During a webinar held by the Society of Outdoor Recreation Professionals, Baker said the ordinance was helping Chaffee County hew close to what so many local bumper stickers preached: Keeping the towns ‘town’ and keeping the country ‘country.’

“I think that’s the challenge that most carriers in the rural West have faced,” he said.

Increasingly, landowners are also facing challenges of rising costs as they tend to their properties, and for many, allowing camping could fund that.

“This is another [revenue] stream, not a hugely lucrative stream, but enough to make a significant difference in a lot of people’s lives that helps augment their income so it helps us maintain the rural character of the rural part of the county and helps our producers maintain the rural character of the agricultural community,” Baker said.

The Chaffee County Planning Department identified 250 farms and ranches that are eligible for this kind of use. Half of those landowners opening two campsites, Rosenoer said, could yield nearly $4 million for local businesses and $100,000 in county tax revenue if the county adopted a transient occupancy tax.

For Baker, it’s a way locals can help communicate their values to visitors and bridge a cultural gap to make sure rural Colorado is not just Denver’s weekend playground.

“It seems that we’re losing our connection with our agricultural heritage — the Jeffersonian concept of knowing where your food comes from, knowing how it’s produced, knowing what people go through to produce it, all those values that used to be pretty commonplace,” he said. “[Private property camping] gives families and others an opportunity to stay on a working ranch and for a kid to go out and see tadpoles in a creek, or a pond, or even an irrigation ditch, or to look at pond water under a microscope or to have some encounters with nature.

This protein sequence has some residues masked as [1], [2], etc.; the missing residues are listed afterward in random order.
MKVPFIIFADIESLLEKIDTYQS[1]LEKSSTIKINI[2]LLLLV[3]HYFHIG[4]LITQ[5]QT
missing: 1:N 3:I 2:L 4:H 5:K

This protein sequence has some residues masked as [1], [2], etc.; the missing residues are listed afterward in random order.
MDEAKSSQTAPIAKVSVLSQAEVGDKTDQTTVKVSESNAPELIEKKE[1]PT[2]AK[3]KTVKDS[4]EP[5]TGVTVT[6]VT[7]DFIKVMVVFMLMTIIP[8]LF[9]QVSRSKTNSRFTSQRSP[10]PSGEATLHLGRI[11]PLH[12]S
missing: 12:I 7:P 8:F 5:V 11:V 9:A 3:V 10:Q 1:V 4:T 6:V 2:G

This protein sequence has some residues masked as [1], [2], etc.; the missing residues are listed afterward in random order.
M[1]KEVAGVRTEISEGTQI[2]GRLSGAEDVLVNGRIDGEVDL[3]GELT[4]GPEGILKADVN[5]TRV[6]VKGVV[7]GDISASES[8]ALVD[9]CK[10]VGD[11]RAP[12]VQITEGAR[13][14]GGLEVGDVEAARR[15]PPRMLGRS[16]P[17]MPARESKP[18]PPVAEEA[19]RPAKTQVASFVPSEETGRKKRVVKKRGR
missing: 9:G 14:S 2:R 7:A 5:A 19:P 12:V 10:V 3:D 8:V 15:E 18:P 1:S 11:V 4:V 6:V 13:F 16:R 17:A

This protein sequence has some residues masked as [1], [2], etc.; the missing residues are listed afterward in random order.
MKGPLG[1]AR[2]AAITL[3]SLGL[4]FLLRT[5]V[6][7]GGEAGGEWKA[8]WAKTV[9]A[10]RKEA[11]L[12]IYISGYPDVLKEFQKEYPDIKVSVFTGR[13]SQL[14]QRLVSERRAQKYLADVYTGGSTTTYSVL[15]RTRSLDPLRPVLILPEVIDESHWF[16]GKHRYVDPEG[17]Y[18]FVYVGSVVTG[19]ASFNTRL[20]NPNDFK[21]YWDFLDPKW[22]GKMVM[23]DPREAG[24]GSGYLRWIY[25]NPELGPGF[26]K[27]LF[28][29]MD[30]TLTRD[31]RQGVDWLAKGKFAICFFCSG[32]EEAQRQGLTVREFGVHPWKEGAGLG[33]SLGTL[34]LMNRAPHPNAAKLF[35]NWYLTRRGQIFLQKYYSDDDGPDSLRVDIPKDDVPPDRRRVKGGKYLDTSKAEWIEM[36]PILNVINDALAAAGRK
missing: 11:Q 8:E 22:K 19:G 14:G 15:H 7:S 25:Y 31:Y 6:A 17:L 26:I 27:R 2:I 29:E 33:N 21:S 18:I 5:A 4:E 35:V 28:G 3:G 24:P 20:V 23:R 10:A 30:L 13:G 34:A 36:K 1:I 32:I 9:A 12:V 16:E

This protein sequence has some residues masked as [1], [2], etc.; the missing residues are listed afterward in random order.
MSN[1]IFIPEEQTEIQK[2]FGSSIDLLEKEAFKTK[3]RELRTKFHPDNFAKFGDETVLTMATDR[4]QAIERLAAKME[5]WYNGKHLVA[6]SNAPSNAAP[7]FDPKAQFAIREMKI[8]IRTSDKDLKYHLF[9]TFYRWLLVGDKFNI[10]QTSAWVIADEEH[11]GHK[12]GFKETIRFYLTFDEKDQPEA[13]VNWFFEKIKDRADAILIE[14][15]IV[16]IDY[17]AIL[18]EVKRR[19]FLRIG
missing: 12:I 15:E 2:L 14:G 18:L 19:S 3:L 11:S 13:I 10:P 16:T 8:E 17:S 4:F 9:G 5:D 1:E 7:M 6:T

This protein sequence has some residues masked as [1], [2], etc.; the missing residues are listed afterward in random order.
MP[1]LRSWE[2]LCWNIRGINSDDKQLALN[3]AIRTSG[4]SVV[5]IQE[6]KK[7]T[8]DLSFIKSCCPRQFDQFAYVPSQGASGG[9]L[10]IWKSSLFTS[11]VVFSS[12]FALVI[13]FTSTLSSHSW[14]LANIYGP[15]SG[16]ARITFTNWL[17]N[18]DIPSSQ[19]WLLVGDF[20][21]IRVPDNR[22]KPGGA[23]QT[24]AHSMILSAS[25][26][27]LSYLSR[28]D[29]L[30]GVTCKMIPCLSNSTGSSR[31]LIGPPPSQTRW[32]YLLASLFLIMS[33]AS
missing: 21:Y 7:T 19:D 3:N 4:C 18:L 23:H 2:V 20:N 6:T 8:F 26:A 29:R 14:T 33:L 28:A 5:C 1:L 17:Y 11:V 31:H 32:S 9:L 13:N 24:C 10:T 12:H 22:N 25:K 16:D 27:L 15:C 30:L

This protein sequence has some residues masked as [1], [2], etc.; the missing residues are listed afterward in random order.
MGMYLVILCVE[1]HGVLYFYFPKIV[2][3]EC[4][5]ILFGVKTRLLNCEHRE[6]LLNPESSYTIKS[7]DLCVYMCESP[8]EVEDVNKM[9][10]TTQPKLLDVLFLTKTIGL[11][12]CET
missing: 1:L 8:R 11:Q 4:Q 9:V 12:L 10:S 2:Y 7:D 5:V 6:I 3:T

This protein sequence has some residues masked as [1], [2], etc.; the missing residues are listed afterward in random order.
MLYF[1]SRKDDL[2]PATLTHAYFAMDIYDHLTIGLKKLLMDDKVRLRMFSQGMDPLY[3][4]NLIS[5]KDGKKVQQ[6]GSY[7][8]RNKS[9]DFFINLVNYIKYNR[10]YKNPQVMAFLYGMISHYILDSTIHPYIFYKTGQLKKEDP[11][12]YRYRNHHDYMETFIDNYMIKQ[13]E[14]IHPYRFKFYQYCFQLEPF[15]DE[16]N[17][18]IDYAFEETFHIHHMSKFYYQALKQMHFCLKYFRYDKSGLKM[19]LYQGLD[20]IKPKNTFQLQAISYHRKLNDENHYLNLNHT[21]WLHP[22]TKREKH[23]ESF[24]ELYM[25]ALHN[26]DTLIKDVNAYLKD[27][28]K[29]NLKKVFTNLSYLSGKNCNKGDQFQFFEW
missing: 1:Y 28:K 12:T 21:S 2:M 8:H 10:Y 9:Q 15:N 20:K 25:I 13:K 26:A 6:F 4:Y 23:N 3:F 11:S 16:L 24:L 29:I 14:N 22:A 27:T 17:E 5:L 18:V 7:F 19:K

“I think there’s still that connectivity, it’s part of the overall Western heritage, the Western lifestyle of being outdoors… they still want to share it with people, they want to share that heritage and that point of view with people so they can try to continue it and foster it onward.”

The ordinance requires major site reviews if the property is located in an undisturbed high or highest quality habitat, is in an identified wildlife migration corridor or is visible from or located within 300 hundred yards of a scenic and historic byway. The ordinance limits landowners to 10 campsites, at a minimum size of 10 acres, and requires campsites to have a caretaker within 60 miles. Different minimum campsite sizes for tents or RVs or vans limit fire risk. Quiet hours run between 10 p.m. - 7 a.m. and camping is limited during wildlife habitat periods.

“We didn’t have a lot of concern because of this being, by definition, rural in nature, from neighbors who thought they might be adversely impacted by people on adjacent properties,” Baker said. “Part of it is because you know the numbers are going to be somewhat self-limiting, they’re not going to be a huge campground, it’s not going to be like a Burning Man or everything like that sort of music festival, it would be fairly small numbers of people just on an opportunistic basis that way.”